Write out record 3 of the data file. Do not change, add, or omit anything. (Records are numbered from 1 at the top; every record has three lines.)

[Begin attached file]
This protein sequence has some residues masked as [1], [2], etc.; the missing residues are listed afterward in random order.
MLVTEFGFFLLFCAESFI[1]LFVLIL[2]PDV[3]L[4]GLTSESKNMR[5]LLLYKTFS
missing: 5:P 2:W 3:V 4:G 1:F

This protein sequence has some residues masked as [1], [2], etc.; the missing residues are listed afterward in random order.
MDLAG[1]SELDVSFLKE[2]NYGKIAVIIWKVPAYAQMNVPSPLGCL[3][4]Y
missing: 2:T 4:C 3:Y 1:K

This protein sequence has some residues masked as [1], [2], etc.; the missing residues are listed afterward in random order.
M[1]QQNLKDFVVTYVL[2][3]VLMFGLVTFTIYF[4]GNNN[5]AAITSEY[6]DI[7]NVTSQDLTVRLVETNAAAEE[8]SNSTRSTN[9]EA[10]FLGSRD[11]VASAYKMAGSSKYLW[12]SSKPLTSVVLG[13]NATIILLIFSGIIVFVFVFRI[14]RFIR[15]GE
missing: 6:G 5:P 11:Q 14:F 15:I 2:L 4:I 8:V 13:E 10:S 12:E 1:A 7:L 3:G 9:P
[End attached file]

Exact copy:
This protein sequence has some residues masked as [1], [2], etc.; the missing residues are listed afterward in random order.
M[1]QQNLKDFVVTYVL[2][3]VLMFGLVTFTIYF[4]GNNN[5]AAITSEY[6]DI[7]NVTSQDLTVRLVETNAAAEE[8]SNSTRSTN[9]EA[10]FLGSRD[11]VASAYKMAGSSKYLW[12]SSKPLTSVVLG[13]NATIILLIFSGIIVFVFVFRI[14]RFIR[15]GE
missing: 6:G 5:P 11:Q 14:F 15:I 2:L 4:I 8:V 13:E 10:S 12:E 1:A 7:L 3:G 9:P